I felt almost terrified to find out what awaited me beneath them.
And then...the music came.
As if on cue, it rang out from somewhere beneath the yuletidal stuffing. And as I listened— stunned as I was— my mind and heart felt gently eased deeper and deeper into submission. If only for the fact that it was a melody I recognized, too. It was the lullaby I had played for Benny...and for his mother. Once upon a time.
Weeping inconsolably now, as if toward an ultimate release, I plunged my hands deep into the mass and felt...plastic. I worked my hands blindly over it.
I gripped the object in both hands, then pulled it up and out. I felt as if I were liberating something that was precious beyond words.
A gem, perhaps. Or a child.
I removed the wrapping feverishly, and looked its contents over.
It was a picture frame. A lovely one, no doubt.
But at its center...
I couldn't believe my eyes.
Benny, Philip, Judith, me...
Oh, Heavenly Lord...
But...it couldn't be. Simply couldn't be. Age and memory were leaving their mark on me, there was no doubt about that. But they didn't change the fact that I knew this picture had never been taken, and that it could not have been taken. Jonathan. He didn't look a day over fifteen. And that had been nearly two decades ago. This photo looked like it had been taken yesterday.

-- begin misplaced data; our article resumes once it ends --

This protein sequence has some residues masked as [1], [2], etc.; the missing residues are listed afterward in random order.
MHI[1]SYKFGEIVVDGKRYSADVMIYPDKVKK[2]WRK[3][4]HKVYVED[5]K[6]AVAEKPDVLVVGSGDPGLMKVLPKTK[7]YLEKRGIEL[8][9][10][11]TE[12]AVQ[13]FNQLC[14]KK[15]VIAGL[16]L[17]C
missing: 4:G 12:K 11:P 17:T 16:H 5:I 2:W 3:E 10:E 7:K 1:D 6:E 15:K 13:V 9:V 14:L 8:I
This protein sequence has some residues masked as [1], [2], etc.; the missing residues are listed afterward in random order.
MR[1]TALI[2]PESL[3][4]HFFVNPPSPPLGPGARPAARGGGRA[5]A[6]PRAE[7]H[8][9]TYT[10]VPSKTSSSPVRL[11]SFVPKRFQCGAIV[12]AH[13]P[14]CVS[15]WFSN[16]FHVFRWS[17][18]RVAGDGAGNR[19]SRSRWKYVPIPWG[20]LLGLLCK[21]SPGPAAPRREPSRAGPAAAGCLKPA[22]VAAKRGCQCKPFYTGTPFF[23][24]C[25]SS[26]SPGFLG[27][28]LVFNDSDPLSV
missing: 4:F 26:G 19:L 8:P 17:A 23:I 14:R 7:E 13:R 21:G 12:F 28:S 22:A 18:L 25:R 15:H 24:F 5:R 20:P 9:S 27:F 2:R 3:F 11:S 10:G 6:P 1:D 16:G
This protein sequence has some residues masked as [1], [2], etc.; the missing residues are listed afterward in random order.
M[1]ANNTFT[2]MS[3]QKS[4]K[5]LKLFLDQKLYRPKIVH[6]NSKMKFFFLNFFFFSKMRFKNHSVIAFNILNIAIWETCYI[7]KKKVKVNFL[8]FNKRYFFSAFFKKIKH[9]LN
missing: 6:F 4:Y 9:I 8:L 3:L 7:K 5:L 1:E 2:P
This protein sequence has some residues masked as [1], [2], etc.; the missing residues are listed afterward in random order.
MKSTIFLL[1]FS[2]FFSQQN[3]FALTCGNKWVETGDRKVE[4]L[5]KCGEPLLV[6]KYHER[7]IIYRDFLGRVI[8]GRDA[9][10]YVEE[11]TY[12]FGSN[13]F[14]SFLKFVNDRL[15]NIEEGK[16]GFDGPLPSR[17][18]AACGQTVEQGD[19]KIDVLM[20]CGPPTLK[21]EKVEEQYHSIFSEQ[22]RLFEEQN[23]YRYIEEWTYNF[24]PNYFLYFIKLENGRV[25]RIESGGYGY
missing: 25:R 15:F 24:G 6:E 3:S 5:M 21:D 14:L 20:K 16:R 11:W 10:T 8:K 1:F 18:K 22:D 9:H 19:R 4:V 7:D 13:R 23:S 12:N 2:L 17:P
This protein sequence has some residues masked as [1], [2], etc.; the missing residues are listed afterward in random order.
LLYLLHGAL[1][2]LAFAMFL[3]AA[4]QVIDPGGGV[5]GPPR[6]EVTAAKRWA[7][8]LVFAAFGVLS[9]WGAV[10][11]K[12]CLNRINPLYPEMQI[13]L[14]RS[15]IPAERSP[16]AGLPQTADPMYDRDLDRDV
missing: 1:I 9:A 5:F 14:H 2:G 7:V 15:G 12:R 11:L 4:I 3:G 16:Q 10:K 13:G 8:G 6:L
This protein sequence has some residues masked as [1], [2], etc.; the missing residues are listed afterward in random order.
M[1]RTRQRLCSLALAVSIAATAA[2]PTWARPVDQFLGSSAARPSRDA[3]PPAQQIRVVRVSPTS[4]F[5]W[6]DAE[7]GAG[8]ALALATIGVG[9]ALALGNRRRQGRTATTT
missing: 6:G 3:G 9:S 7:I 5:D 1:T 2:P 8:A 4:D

And that wasn't all.
Philip and Benny were wearing the same clothes as they had on the day they had died. The same with Jonathan. The same exact clothes.
Unsure of what to think— or feel—I could only turn the frame around in my hands.
An engraving on the backing board caught my eye.
It read, quite simply:
May this unexpected treasure heal your broken heart. They may be gone, but they will never be forgotten."